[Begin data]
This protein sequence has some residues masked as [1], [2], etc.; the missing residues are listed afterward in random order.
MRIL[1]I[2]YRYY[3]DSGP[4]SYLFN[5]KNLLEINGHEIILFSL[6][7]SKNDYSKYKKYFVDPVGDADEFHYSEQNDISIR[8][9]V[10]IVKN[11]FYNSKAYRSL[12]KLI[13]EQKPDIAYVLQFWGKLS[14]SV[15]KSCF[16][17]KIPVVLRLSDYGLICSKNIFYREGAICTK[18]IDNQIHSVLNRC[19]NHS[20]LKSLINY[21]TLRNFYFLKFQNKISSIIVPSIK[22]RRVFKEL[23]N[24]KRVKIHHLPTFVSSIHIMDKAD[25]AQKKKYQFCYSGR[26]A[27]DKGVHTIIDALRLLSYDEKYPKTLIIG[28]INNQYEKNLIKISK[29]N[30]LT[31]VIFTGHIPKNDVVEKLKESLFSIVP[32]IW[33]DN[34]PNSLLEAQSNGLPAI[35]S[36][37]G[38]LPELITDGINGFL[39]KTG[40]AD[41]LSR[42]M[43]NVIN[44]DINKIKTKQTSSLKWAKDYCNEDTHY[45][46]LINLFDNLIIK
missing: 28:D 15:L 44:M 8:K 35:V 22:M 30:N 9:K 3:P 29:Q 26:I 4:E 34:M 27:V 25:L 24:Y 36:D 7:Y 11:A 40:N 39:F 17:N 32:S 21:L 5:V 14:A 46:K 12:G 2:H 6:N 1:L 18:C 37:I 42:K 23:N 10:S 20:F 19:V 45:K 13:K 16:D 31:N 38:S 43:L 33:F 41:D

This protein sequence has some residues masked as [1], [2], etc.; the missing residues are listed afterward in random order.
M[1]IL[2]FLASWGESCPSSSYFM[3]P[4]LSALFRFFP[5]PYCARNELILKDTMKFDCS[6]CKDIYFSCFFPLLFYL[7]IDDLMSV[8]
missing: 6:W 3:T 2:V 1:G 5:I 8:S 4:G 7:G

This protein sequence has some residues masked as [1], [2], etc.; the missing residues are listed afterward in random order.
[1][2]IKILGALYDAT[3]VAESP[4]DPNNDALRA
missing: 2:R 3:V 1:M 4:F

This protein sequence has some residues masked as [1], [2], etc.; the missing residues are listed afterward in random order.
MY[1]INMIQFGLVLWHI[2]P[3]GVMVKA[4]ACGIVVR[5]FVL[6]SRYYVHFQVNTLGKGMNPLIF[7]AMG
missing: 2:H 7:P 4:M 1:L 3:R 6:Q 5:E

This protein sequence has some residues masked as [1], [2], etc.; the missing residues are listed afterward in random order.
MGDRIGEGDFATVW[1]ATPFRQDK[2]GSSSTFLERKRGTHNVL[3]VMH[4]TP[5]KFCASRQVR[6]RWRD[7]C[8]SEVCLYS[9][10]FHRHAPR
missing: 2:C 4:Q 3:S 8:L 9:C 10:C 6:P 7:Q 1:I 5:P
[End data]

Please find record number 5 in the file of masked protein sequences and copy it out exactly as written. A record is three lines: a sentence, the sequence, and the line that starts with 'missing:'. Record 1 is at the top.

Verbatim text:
This protein sequence has some residues masked as [1], [2], etc.; the missing residues are listed afterward in random order.
MGDRIGEGDFATVW[1]ATPFRQDK[2]GSSSTFLERKRGTHNVL[3]VMH[4]TP[5]KFCASRQVR[6]RWRD[7]C[8]SEVCLYS[9][10]FHRHAPR
missing: 2:C 4:Q 3:S 8:L 9:C 10:C 6:P 7:Q 1:I 5:P